• The yarn’s tension (ex. 18 sts & 24 rows = 4″)
  • The yarn’s suggested needle size
  • If available, the yarn’s Ravelry page: (ex. https://www.ravelry.com/yarns/library/berroco-vintage)
  • How much yarn you have
  • How long the yarn has been in your stash (I’m just curious)
  • Any interesting or pertinent back-story (if it has an interesting one). Was it a gift from someone special? Did you inherit it from your grandmother? Do you love it? Are you afraid of it? Do you hate it? (please note: if you hate it you should probably just break up with it and send it on to a better place)

Send your info through any of the following channels with the subject/hashtag #StashGame:

Please Welcome Our First Guest!

The first yarn looks to be a gorgeous 100% silk, fingering weight, single ply hand-dye:

  • Woollisa Silk Singles (we think, the ball-band is kinda spartan)
  • 100% silk, hand dyed in Italy
  • 100g/400m
  • Fingering weight
  • Suggested needles 3.5mm/US4 to4mm/US8
  • Notes: received as a gift by a beloved friend 7 years ago

Why This Yarn?

This yarn spoke to me for a few reasons:

  1. The owner has been afraid to use it, which means it’s time for them to use it.
  2. The type of fibre – it has a lot of limitations.

Category: Too Precious

This is a great example of the ‘Too Precious to Use’ stashed yarn. These yarns linger in our stashes for years, sometimes decades, waiting for the perfect project and the perfect pattern at the perfect time. We know we will receive a sign revealing what we are supposed to make with it, we just need to wait until all the planets and all their moons align ….

The entry point for this type of yarn problem is the descriptor PERFECT. In situations like this we’ve put this skein on a pedestal so high nobody could ever reach it, and unless you’re prepared to bring it down and live in the real, messy world, you might as well put it under glass. Don’t worry, I’ve been here, I’ve done it, I survived to tell the tale (it isn’t especially interesting).

Spoiler, if you are of the mind that perfectionism is a good thing, you’ll probably prefer to skip to the next section where I talk about the fibre.

So here’s the hitch – it doesn’t actually matter what you make with this yarn, because as long as it is on the perfection pedestal it will NEVER feel like it’s good enough or doing the yarn justice. So, you’ve got a choice, keep the yarn in it’s a safe little bubble of too-goodness, or use it and put yourself face to face with the uncomfortable feeling of not-good-enoughness. If you choose to move forward and use the yarn you’ll be putting yourself in a position of growth … but hey, it’s only string, it isn’t alive, so the experience shouldn’t be painful, just slightly uncomfortable and take you outside of your comfort zone.

One thing I suggest for getting this project off the ground is to reframe it, take the focus off of the self. Don’t use this yarn for making something for yourself, use it to make something for someone else. Since it was a gift from a beloved friend, I would make something for the person who gave it to me.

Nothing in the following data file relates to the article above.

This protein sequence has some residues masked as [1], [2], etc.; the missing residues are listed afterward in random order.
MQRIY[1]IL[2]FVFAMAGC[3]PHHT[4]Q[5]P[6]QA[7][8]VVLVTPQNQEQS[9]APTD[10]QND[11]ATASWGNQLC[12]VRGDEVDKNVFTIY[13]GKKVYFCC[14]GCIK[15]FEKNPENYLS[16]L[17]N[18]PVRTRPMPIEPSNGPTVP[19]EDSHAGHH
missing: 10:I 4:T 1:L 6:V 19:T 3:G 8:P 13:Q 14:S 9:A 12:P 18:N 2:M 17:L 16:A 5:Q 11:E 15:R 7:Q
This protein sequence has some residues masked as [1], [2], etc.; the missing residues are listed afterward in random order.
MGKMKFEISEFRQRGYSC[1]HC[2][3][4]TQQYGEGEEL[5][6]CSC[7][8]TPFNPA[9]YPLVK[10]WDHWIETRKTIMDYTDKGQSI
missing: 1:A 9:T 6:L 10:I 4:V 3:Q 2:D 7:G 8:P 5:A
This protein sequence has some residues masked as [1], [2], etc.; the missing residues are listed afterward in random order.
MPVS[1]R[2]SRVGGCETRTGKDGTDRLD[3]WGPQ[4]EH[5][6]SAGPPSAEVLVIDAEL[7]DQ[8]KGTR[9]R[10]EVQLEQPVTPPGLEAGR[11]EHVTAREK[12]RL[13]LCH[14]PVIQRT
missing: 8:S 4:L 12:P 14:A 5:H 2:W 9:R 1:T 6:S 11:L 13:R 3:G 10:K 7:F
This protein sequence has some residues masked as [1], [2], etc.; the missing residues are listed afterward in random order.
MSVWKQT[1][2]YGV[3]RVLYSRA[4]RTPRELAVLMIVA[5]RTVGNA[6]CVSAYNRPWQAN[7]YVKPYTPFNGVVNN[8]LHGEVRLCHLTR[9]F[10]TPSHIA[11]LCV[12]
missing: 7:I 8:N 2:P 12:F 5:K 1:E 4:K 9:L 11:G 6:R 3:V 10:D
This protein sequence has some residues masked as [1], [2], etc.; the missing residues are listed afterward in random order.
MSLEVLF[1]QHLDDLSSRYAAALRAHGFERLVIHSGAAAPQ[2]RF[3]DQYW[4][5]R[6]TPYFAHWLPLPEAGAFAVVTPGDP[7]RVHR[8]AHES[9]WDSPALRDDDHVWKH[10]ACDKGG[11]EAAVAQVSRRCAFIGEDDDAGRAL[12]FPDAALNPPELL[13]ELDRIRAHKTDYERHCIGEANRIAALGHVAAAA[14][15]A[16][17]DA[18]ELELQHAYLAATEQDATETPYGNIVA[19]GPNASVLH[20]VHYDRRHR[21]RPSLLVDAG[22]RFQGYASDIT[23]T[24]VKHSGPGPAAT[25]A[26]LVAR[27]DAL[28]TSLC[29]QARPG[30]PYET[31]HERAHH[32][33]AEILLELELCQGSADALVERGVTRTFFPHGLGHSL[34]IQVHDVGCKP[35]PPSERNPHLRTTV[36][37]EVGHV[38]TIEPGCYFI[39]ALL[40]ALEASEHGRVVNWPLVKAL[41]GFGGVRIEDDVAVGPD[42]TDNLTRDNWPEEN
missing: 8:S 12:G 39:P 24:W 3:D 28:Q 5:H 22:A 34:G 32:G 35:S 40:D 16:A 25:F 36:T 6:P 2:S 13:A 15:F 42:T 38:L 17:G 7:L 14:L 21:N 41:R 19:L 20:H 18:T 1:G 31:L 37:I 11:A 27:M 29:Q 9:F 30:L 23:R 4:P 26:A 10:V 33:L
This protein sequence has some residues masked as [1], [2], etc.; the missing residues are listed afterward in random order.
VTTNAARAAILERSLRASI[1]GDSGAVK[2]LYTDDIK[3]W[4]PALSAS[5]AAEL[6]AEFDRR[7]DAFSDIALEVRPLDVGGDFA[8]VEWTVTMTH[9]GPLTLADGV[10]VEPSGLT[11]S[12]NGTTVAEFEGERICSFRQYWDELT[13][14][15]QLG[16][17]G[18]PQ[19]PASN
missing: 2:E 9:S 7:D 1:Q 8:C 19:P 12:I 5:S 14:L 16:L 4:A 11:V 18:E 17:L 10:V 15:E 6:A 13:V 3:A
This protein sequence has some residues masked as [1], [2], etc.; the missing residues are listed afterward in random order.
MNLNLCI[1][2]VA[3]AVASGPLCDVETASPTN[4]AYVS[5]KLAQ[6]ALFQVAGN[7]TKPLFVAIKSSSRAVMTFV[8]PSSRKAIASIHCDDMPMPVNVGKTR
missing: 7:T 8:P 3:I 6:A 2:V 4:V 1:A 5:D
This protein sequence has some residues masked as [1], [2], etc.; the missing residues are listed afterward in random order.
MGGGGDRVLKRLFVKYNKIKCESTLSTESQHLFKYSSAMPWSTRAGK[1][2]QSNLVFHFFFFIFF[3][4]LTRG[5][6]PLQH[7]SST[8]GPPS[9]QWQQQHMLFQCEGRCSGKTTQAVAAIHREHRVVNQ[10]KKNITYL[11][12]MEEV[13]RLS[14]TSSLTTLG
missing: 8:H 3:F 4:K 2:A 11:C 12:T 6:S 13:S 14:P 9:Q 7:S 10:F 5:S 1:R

Project Limitations: Silk is Gonna Silk

This yarn is made from 100% Silk, which comes with its own set of issues. Silk has absolutely no memory, and it actually tends to grow with use. The more silk content in your yarn, the less shape it will likely hold. This means that it isn’t going to be useful for making anything that needs to have a shape or keep its shape. Hats, socks, fingerless gloves are all out and sweaters are tricky because of the growth factor. This sort of limits the types of projects that will work out successfully. The yarn is also thin, so wraps, scarves, wrappy-scarves, scarfy-wraps and shawls are the best options for a yarn like this. Types of lace where the yarn is wrapped around itself will bulk it up a little.

The silk will look good with lace, it won’t hold cables so if a design includes that it would have to be very deconstructed. This yarn is lovely and should probably be used on it’s own so it can shine. I would use pointy needles for this yarn, it will help scooping it up when you make your stitches. I would also advise using wood or less slippery needles, it will probably reduce accidents. Definitely be diligent and use a lifeline.

Herald

My suggestion for this yarn is the Herald wrap. I like the modernity of this openwork lace. It’s simple, timeless, and elegant. Plus, the yarn is a bright pink, so it’s going to dominate. Herald is worked on the bias as a scalene triangle, so it can be worn as a scarf or as a wrap, and has a cool asymmetrical sensibility (this translates to “easy to make, interesting to wear”). This lace also makes the most of the yardage available and doesn’t suck any up in a dense stitch like garter-stitch.

Materials

  • 400m of fingering weight yarn (my current favorite choice would be Fibre Company Meadow)
  • 4mm/US6 needles
  • tapestry needle
  • scrap yarn for lifeline (optional but advised)
  • Pattern

Stash Conclusions